Hi! A lot of people visit this page to find out how to make a peanut butter jar costume. If you're one of them, welcome! If you make your own, please link back to here, and send me a note at tracykm at yahoo dot com. I'd love to see what you make. Also, this year (2013), I am making a strawberry jam costume to go with the peanut butter one!
Halloween has never been the most happiest holidays at our house. I think first went trick or treating when he was 3 1/4. I know when he was 2 1/4 I was a week away from delivering Lucy, and I'm pretty sure we didn't take him out dressed up, but went out a little later to show him the decorations and pumpkins. I don't believe in taking kids out until they can understand it a little, and walk further than one block. With Huey, that took a little longer than other kids :) Between his perfectionism, his low tolerance for frustration, and the Canadian climate, we rarely got through a Hallow e'en without tears. Until this year.
Lucy had a few ideas running through her head. She finally decided on Tinkerbell. I did not want to purchase an over-priced skimpy piece of poorly made costume that Disney thinks is acceptable. We surfed the web and decided to create our own pattern. I carefully measured and drew a fabric layout, and we bought 1m of "Halloween Satin" from FabricLand, for $3.99. We got some light green organza, and found an end cut of ivory organza that was probably a drapery fabric. It's hard to see, but there are 7 green petals, then 7 green organza petals staggered (it was supposed to be just 6 petals, but ahem. The design engineer wandered off before everything was laid out). Under that is the cream organza, cut shorter, just for extra "petal slippage protection". LOL.Lucy did not what shoulder straps of any sort. But how to make the dress stay up, and keep her warm? She found some "velcro" adhesive dots in my sewing stuff. We used them at the points, stuck to a pale pink shirt we found at the Salvation Army (for $1...brand new, high tech kid's athletic shirt!). That didn't work too well, so I got some double sided clothing tape. She's got several shirts on the above picture, actually.
I started with hemming the petals, as this fabric frays terribly. It looked awful. We decided to zig zag the petal (and top) edges to create a frayed, petal texture. So much quicker too!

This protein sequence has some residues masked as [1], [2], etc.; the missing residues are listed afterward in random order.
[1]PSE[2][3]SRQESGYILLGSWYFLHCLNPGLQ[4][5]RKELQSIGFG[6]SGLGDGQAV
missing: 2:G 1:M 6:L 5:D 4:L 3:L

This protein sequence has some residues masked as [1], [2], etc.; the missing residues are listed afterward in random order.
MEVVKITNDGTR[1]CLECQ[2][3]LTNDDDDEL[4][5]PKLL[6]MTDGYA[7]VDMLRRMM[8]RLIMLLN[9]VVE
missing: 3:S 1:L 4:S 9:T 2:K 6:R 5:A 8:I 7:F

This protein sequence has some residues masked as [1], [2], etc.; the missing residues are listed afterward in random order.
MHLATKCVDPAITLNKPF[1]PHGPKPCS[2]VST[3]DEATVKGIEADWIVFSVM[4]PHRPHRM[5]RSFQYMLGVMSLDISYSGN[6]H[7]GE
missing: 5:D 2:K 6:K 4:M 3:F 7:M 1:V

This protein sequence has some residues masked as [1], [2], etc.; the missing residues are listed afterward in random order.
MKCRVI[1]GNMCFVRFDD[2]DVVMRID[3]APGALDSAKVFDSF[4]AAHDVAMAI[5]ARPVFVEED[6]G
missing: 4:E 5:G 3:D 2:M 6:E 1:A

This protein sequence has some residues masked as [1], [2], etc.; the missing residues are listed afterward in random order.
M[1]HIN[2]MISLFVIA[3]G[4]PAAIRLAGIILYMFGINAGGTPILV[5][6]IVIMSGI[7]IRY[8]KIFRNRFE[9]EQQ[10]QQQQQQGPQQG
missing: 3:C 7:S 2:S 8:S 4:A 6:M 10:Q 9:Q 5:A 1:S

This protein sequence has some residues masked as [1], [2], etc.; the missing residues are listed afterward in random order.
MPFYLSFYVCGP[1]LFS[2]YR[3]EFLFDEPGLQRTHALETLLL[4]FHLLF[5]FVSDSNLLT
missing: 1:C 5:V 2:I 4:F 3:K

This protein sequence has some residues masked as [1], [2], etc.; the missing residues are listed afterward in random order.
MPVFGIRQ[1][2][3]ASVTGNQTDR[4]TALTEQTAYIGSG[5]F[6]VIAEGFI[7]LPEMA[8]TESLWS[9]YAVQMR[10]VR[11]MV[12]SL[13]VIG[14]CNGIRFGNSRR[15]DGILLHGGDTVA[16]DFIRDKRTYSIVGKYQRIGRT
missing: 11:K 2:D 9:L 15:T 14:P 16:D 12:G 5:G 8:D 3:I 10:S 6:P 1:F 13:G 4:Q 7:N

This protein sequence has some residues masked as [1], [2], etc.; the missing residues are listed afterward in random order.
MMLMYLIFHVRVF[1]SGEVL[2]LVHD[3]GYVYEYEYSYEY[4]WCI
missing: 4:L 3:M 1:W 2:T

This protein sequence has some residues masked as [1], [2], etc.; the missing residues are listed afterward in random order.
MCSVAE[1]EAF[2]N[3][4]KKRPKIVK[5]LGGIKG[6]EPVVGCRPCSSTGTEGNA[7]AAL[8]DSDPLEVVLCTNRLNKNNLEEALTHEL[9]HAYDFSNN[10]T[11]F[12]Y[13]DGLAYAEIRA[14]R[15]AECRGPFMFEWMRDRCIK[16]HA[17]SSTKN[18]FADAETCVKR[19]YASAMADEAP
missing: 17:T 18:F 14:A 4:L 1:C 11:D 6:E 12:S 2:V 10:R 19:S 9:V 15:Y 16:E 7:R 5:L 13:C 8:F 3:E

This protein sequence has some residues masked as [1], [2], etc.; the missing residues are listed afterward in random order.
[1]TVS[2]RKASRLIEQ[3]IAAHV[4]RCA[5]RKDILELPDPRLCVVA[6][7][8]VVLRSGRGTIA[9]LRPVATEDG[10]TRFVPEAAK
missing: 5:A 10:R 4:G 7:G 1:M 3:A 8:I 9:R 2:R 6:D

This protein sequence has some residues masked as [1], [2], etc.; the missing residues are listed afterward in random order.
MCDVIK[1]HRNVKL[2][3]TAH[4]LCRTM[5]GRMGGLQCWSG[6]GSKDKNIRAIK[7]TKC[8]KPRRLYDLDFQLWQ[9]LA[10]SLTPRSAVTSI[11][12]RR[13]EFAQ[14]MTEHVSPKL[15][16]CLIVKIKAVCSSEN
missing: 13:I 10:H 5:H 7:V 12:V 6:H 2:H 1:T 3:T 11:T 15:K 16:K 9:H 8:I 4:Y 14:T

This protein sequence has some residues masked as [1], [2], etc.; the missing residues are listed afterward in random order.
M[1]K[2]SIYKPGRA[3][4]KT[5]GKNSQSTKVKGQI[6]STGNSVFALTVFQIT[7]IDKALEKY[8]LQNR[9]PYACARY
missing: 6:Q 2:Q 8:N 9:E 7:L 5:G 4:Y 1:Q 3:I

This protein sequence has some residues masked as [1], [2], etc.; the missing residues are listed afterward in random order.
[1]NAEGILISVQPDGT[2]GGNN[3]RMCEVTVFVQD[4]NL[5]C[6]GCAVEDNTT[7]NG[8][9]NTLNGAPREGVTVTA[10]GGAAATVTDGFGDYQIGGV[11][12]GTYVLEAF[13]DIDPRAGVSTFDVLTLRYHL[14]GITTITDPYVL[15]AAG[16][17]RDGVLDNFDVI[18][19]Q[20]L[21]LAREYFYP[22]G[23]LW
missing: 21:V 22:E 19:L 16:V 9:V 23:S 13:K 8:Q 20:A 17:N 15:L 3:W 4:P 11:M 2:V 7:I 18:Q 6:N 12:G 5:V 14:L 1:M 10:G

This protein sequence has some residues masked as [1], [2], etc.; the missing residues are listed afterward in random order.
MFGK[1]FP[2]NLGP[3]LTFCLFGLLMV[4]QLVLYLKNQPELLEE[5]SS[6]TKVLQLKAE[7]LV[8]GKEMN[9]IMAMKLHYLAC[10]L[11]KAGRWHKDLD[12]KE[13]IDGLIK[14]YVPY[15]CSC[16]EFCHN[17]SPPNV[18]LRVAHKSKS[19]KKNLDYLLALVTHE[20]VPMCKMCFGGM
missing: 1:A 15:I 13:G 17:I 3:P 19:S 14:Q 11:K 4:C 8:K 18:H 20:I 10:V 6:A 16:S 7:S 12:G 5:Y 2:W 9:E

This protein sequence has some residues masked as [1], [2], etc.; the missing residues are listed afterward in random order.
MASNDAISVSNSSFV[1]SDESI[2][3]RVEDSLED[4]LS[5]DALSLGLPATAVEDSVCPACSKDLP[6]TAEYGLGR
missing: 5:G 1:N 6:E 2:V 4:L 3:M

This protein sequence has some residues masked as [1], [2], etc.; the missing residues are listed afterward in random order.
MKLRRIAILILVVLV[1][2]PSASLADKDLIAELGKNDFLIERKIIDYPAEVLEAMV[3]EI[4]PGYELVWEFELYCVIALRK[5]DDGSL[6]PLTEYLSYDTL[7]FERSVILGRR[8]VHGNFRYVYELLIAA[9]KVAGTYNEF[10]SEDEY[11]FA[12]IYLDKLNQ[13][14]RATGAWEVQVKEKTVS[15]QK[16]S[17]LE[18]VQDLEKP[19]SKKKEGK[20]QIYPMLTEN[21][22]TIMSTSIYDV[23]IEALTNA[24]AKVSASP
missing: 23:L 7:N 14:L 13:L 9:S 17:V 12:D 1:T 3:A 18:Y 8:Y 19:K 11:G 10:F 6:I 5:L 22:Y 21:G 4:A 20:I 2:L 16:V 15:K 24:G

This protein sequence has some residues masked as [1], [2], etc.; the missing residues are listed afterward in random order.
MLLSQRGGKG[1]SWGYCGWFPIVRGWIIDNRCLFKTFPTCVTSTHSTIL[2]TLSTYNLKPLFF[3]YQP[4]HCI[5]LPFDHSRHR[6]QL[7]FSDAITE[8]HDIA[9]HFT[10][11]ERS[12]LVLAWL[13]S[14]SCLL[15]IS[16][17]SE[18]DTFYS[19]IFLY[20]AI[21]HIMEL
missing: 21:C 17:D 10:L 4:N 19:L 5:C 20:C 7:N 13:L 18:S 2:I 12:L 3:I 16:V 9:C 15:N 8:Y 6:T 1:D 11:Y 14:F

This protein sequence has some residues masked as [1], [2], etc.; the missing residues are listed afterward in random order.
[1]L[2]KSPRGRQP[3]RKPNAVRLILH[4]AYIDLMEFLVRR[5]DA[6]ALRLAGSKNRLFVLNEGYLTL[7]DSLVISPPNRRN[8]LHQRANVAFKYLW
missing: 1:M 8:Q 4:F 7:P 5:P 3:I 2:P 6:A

I bought two pairs of white nylons at the dollar store to make the wings, but then found wings at Value Village for $3.99, so the nylons went on her legs. She wore pink leggings, and over that the two pairs of nylons and that's how she got the perfect pale pink legs. I also knit her a shawl on the knitting machine (as a way to try out a new technique!). For her bootees, I got a suede skirt from a thrift shop ($6; was a little more than I wanted to spend, given how short it was), and found a pattern for fleece bootees but used the suede for the bottoms. She wore them over her shoes. I made the pompoms :)
Meg is easily persuaded to dress up in anything. Last year she was Spiderman, just because we had the costume. She had a lot of ideas this year, but then we were looking at costumes and found this figure skater dress on the rack...for $1. How could I say no? We even found purple skate guards to match, she had purple 'bike' shorts underneath, and I made her purple legwarmers. Some purple earmuffs would have been a good idea. Ooops. LOL.And Hugh. What would he come up with this year? He gets big ideas that are just so difficult to execute or wear. He said he wanted to be a jar of peanut butter. WTF? LOL. How on earth do you make a peanut butter jar costume?!
I started out looking at hoola hoops. WAY too large. Thought about using piping of some sort. Then, while I was looking at yarn at the Sal. Army, Meg found these really large (18") embroidery hoops (2 hoops is a set). For $1. Hugh and I went to FabricLand together to search for peanut butter material. He really wanted something shiny, like the jar, but the fleece was on sale ($6.99 for a meter of solid), and it's warm and easy to work with. One meter was sufficient. For the label, I remembered my old projector...put a picture under it and it enlarges it onto the wall. We just happened to actually have a jar of Kraft pb, although it was creamy, not crunchy. So I just moved it around and used the letters in the French and English words to get most of the letters for crunchy. Then, while colouring, he tells me it should be Chunky. A quick search on the Kraft site showed it is Crunchy! Phew. I traced the bears, Kraft sign, and letters onto white Bristol board, he coloured it out, and Daddy glued them to the green Bristol board. Getting it attached to the fleece was tricky. I used safety pins, but would have preferred about 100 staples.
The hat/lid. We had some ideas, but not until we got working did it come together. We used the left over fleece from Lucy's bootees, and some foam core board, fastened to a tennis hat. After Friday's school party, I got a package of peel and stick vinyl from the dollar store and 'laminated' the label, which gave it some great shine and a bit more oomph. We were worried about rain/snow for Halloween, but it cleared up. Everyone loved Hugh's costume. You know you have a cool costume when even the teen aged boys are excited by it!
Overall, the costumes are not really cheaper to make on our own; it's the little things that add up, like wings, stick on crystals for the face, etc. But the satisfaction of being able to say "We made it ourselves" is priceless. This was probably the BEST Halloween we've had! You can't put a price on that either!